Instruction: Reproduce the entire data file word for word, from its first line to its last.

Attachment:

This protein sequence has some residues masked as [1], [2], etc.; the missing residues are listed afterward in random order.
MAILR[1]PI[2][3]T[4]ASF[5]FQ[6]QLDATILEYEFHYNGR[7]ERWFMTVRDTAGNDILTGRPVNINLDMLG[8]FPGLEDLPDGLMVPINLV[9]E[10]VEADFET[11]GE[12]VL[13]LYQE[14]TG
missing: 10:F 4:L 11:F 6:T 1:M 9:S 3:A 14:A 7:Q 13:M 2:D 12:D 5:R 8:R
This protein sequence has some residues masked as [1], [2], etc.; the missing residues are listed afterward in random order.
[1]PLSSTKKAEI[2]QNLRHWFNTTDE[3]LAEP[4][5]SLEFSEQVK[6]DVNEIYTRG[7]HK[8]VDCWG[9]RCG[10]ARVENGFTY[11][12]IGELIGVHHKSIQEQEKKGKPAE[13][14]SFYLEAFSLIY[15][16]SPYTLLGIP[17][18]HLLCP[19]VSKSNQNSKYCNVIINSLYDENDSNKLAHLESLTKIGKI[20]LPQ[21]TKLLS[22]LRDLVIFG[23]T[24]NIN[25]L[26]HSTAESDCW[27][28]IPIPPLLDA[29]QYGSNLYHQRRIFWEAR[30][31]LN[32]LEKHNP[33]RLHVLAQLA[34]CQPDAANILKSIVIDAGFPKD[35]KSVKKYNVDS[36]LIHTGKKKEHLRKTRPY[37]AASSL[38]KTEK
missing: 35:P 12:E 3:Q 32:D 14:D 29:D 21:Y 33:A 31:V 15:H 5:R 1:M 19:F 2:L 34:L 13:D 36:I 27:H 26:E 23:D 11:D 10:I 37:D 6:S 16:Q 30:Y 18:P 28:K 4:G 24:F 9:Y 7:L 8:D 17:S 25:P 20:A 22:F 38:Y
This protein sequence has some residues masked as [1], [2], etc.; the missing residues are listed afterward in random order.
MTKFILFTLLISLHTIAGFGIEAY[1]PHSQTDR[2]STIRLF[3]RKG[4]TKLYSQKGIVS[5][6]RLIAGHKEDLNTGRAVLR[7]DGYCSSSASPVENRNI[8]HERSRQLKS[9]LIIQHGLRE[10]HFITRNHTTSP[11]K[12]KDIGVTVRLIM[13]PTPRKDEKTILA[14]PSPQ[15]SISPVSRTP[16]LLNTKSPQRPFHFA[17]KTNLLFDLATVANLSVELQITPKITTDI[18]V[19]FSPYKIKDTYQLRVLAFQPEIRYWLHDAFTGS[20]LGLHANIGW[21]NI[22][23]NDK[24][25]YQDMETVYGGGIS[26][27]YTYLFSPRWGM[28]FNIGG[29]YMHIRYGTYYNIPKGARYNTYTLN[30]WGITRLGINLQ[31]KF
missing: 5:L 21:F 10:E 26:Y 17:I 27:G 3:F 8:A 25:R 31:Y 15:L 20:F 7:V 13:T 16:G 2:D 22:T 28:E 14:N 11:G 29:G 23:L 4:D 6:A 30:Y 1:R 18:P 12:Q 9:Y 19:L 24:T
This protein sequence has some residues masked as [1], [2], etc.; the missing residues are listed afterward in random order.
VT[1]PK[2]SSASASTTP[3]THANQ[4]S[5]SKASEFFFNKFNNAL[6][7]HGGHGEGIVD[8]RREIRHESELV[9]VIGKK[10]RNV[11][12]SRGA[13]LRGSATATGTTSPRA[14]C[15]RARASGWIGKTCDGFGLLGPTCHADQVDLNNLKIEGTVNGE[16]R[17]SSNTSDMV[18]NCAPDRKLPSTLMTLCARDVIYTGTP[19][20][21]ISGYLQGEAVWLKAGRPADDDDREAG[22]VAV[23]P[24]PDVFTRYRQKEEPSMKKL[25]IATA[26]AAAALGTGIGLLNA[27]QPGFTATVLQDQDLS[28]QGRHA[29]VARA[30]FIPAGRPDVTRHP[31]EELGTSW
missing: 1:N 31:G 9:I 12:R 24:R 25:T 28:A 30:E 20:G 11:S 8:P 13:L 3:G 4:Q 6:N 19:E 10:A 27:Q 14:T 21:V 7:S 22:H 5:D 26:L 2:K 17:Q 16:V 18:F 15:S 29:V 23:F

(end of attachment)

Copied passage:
This protein sequence has some residues masked as [1], [2], etc.; the missing residues are listed afterward in random order.
MAILR[1]PI[2][3]T[4]ASF[5]FQ[6]QLDATILEYEFHYNGR[7]ERWFMTVRDTAGNDILTGRPVNINLDMLG[8]FPGLEDLPDGLMVPINLV[9]E[10]VEADFET[11]GE[12]VL[13]LYQE[14]TG
missing: 10:F 4:L 11:F 6:T 1:M 9:S 3:A 14:A 7:Q 13:M 2:D 12:D 5:R 8:R
This protein sequence has some residues masked as [1], [2], etc.; the missing residues are listed afterward in random order.
[1]PLSSTKKAEI[2]QNLRHWFNTTDE[3]LAEP[4][5]SLEFSEQVK[6]DVNEIYTRG[7]HK[8]VDCWG[9]RCG[10]ARVENGFTY[11][12]IGELIGVHHKSIQEQEKKGKPAE[13][14]SFYLEAFSLIY[15][16]SPYTLLGIP[17][18]HLLCP[19]VSKSNQNSKYCNVIINSLYDENDSNKLAHLESLTKIGKI[20]LPQ[21]TKLLS[22]LRDLVIFG[23]T[24]NIN[25]L[26]HSTAESDCW[27][28]IPIPPLLDA[29]QYGSNLYHQRRIFWEAR[30][31]LN[32]LEKHNP[33]RLHVLAQLA[34]CQPDAANILKSIVIDAGFPKD[35]KSVKKYNVDS[36]LIHTGKKKEHLRKTRPY[37]AASSL[38]KTEK
missing: 35:P 12:E 3:Q 32:D 14:D 29:D 21:Y 33:A 31:V 15:H 5:R 1:M 19:F 2:L 34:L 13:D 36:I 27:H 26:E 23:D 11:D 10:I 37:D 6:S 16:Q 30:Y 18:P 28:K 4:G 24:F 9:Y 7:L 8:D 17:S 25:P 20:A 22:F 38:Y
This protein sequence has some residues masked as [1], [2], etc.; the missing residues are listed afterward in random order.
MTKFILFTLLISLHTIAGFGIEAY[1]PHSQTDR[2]STIRLF[3]RKG[4]TKLYSQKGIVS[5][6]RLIAGHKEDLNTGRAVLR[7]DGYCSSSASPVENRNI[8]HERSRQLKS[9]LIIQHGLRE[10]HFITRNHTTSP[11]K[12]KDIGVTVRLIM[13]PTPRKDEKTILA[14]PSPQ[15]SISPVSRTP[16]LLNTKSPQRPFHFA[17]KTNLLFDLATVANLSVELQITPKITTDI[18]V[19]FSPYKIKDTYQLRVLAFQPEIRYWLHDAFTGS[20]LGLHANIGW[21]NI[22][23]NDK[24][25]YQDMETVYGGGIS[26][27]YTYLFSPRWGM[28]FNIGG[29]YMHIRYGTYYNIPKGARYNTYTLN[30]WGITRLGINLQ[31]KF
missing: 5:L 21:F 10:E 26:Y 17:I 27:G 3:F 8:A 25:R 31:Y 15:L 20:F 7:V 13:T 16:G 2:D 22:T 28:E 14:N 11:G 29:G 23:L 4:D 6:A 30:Y 1:R 18:P 12:Q 9:Y 19:L 24:T
This protein sequence has some residues masked as [1], [2], etc.; the missing residues are listed afterward in random order.
VT[1]PK[2]SSASASTTP[3]THANQ[4]S[5]SKASEFFFNKFNNAL[6][7]HGGHGEGIVD[8]RREIRHESELV[9]VIGKK[10]RNV[11][12]SRGA[13]LRGSATATGTTSPRA[14]C[15]RARASGWIGKTCDGFGLLGPTCHADQVDLNNLKIEGTVNGE[16]R[17]SSNTSDMV[18]NCAPDRKLPSTLMTLCARDVIYTGTP[19][20][21]ISGYLQGEAVWLKAGRPADDDDREAG[22]VAV[23]P[24]PDVFTRYRQKEEPSMKKL[25]IATA[26]AAAALGTGIGLLNA[27]QPGFTATVLQDQDLS[28]QGRHA[29]VARA[30]FIPAGRPDVTRHP[31]EELGTSW
missing: 1:N 31:G 9:I 12:R 24:R 25:T 28:A 30:E 20:G 11:S 8:P 13:L 3:G 4:Q 6:N 19:E 10:A 27:Q 14:T 21:V 7:S 22:H 5:D 26:L 2:K 17:Q 16:V 18:F 15:S 29:V 23:F